Western Fiction posted March 21, 2013 Chapters:  ...17 18 -19- 20... 

This work has reached the exceptional level
Caitlin returns to Five Points

A chapter in the book AN ORPHAN NAMED JO

Chapter Seven - Part Two

by c_lucas

Caitlin has lost most, if not all of her social network. She is cast out onto the streets and forced to fend for herself.
End of the last chapter: Caitlin relieved him of Beetle-face, knelt down on the cold floor, hugged the child tightly with her left arm, and crossed herself with the other.  Liz and Rudolpho also crossed themselves. The woman crossed herself, and knelt on the other side of Caitlin, just as she started praying to the Mother Mary.
Caitlin was surprised when Liz spoke, using the funny words Rudolpho and his mother were using.
When they finished praying, the woman retrieved the frozen child from Caitlin and hurried to the back bedroom.
Rudolpho saw the perplexed look on Caitlin’s face and softly said, “Mama will try to save the child.”
Liz turned and hugged her as Catlin continued to stare at the picture on the wall.
Caitlin awakened on the cold floor, sharing a heavy blanket with Liz. She stared at the wall. The picture was gone. Surprised and frightened, Caitlin jumped up and ran behind the counter; a chair stood under the spot where the image had graced the wall.
“Looking for this?” Liz asked and chuckled, showing Caitlin the picture. “You kept staring at it and kneeling in prayer. Mrs. Rossellini climbed on the chair, got it down to hand to you. I had just finished my bath and came out wrapped in a blanket. I helped her down.” Liz offered it to Caitlin, who took it and held it to her chest.
“Where did we get our nightgowns?” Caitlin fondled the soft material.

“Mrs. Rossellini brought them out to us when she told us Beetle-face was sleeping peacefully. Rudolpho came in while we were changing you. His mother chased him out. He bedded down the five children in his bed, and made the couch up for me.”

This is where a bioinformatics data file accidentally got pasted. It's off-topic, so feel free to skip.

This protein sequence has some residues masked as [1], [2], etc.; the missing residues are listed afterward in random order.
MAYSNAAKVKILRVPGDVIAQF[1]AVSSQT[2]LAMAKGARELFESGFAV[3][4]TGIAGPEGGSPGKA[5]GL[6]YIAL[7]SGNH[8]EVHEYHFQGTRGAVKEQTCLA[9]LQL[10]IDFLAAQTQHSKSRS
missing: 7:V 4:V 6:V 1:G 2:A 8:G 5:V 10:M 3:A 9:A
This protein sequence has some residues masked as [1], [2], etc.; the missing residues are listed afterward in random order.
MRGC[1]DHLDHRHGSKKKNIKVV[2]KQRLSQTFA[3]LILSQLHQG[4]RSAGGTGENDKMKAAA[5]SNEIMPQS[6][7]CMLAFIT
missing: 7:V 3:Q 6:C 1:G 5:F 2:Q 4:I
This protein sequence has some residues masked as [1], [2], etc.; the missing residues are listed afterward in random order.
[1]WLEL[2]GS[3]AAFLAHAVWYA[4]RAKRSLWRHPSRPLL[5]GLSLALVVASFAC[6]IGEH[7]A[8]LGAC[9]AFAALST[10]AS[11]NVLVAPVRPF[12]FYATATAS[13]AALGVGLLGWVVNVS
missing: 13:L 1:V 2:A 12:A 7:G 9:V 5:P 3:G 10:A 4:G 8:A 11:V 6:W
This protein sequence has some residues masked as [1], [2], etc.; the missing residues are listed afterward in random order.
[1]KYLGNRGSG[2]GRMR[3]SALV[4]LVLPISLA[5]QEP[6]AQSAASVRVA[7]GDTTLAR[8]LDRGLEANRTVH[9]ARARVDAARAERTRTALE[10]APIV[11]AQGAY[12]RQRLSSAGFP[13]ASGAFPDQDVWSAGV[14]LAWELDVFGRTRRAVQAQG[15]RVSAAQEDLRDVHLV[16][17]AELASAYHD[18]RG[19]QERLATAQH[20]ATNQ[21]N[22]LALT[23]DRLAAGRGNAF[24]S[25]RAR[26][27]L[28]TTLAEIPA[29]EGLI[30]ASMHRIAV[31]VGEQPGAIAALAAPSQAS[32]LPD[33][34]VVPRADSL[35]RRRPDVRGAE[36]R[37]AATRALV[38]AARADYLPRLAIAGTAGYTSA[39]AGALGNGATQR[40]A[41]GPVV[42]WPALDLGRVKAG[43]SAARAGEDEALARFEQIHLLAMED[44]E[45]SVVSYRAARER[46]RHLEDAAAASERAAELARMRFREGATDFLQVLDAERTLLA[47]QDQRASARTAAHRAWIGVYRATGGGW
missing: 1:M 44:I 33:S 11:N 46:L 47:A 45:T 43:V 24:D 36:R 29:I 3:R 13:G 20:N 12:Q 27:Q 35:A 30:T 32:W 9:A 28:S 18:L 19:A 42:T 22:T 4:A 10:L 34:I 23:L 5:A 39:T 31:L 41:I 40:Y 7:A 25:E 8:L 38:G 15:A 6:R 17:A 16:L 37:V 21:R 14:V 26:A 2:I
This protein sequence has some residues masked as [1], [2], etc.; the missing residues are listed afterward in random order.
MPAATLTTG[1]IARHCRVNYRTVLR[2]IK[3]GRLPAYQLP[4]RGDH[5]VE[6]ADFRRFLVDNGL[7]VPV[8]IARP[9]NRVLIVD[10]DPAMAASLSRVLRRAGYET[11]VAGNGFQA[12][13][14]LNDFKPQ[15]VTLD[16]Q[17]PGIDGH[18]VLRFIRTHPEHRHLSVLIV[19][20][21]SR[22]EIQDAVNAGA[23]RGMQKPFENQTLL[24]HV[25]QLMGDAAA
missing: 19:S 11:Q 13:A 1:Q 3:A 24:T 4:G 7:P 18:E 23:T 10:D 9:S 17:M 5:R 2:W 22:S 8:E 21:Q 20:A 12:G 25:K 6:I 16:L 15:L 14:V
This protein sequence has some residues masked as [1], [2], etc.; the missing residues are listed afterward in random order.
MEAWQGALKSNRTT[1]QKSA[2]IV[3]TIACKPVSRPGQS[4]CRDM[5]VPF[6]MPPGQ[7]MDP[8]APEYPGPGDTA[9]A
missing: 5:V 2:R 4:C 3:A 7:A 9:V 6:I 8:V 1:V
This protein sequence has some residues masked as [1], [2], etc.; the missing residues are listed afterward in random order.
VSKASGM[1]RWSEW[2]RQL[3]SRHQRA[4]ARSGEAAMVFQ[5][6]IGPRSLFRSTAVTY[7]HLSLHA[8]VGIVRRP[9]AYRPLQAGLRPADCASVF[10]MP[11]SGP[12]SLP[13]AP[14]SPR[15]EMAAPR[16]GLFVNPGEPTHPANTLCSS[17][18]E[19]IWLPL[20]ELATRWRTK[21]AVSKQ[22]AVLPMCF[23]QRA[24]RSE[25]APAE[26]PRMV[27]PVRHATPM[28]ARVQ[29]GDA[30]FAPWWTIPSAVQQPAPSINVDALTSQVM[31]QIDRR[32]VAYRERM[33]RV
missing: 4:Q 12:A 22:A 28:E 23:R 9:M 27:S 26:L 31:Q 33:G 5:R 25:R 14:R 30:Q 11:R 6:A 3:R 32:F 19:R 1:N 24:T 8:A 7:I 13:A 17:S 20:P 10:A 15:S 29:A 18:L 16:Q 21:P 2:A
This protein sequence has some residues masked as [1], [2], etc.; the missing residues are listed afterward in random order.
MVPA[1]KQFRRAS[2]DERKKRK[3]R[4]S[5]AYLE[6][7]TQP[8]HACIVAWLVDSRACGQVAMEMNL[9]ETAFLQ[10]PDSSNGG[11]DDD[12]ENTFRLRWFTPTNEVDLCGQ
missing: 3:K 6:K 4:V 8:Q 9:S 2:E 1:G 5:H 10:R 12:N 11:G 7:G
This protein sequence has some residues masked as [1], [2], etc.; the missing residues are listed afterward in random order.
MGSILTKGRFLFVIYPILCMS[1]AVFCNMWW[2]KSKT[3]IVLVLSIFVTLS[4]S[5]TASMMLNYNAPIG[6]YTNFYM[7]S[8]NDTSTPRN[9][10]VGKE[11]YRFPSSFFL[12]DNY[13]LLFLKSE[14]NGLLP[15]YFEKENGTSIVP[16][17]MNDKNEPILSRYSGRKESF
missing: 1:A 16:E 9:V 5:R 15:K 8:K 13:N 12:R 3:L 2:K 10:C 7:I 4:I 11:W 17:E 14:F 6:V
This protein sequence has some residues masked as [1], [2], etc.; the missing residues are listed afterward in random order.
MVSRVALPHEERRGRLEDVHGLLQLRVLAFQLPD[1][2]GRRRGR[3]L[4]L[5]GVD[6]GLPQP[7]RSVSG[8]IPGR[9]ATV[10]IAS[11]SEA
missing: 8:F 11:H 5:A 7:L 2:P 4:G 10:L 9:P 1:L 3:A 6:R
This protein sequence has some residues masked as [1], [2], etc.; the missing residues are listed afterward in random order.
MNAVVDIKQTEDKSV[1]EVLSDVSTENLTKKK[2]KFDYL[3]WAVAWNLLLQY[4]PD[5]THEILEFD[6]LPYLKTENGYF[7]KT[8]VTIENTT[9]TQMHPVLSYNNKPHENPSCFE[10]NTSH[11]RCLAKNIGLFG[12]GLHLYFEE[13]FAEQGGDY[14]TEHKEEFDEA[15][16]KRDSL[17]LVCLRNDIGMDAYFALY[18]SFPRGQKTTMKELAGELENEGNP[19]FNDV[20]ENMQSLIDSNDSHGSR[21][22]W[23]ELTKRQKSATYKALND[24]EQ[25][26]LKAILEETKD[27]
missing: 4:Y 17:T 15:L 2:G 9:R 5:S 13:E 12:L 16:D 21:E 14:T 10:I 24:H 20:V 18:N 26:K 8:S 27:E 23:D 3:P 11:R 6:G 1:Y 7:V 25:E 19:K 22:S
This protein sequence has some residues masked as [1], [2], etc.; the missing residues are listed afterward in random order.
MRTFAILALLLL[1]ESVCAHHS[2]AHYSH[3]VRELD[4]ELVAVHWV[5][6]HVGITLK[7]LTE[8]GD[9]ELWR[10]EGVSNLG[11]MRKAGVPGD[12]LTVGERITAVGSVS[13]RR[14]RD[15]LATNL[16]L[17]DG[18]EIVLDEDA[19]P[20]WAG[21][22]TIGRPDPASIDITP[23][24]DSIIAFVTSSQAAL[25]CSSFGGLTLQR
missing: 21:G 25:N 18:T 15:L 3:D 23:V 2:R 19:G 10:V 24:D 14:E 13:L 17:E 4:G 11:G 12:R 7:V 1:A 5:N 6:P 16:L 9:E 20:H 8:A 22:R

“I told Mrs. Rossellini I would rather sleep with you, and she told Rudolpho to sleep on the couch. She mentioned to him that I would make a fine wife since I‘m Italian.”
“Yes, you would, and a fine mother, too.”
They heard a noise and went to investigate. The five girls were getting dressed. Caitlin noticed the five pennies on the table. “Who left the coins on the table?”
The blonde named June-bug spoke up. "Rudolpho dropped them there before he went to the couch. Do you think he wanted us to buy our breakfast?"
Caitlin looked at the young girl and turned toward Liz. “When we were going for you, he mentioned some of the children his mother took in stole from her. I told him we were not thieves.” She looked at the five younger children. “Remember that. We aren't thieves.”  
“What about the bowls on the sink?” Liz walked over and picked up a piece of paper. "It's a note telling us there's cold breakfast makings in the ice box."
Caitlin opened the door and noticed a large pan of dry porridge with a half bottle of milk beside it. Another bowl contained diced apples. She smiled. “I know how to cook, Liz. Do you?”

"I made my own breakfast since the age of five."
A fit of coughing came from the other room. Caitlin and Liz hurried to Beetle-face, who sat in the bed, holding a small towel to her face.  
She wiped her mouth. “Where are we?”
“An angel opened her home to us.” Caitlin walked around to Beetle-face’s side and held her forearm against the girl’s forehead. “You have a little bit of a fever. Did Mrs. Rossellini offer you anything?”
“I remember the man offering me something warm when I woke up coughing.”
Caitlin walked back to the icebox and studied the contents before picking up a small mixing bowl. She touched the mixture with her fingertips and brought them to her lips, before giving the bowl to Liz. “Heat this up and then let it cool. Wash your hands before you stir it with a clean spoon.” Caitlin leaned her ear against Beetle-face's chest.
“According to my Aunt Heather, you have fairies in your chest. If her Phillip was here, you could listen to them.”
The girls were separated into two groups. Two girls to clean up the breakfast and the other three, under Liz's guidance, began work on the front room. Caitlin found the shovel, bundled up, and started shoveling snow off the sidewalk, throwing it into the streets.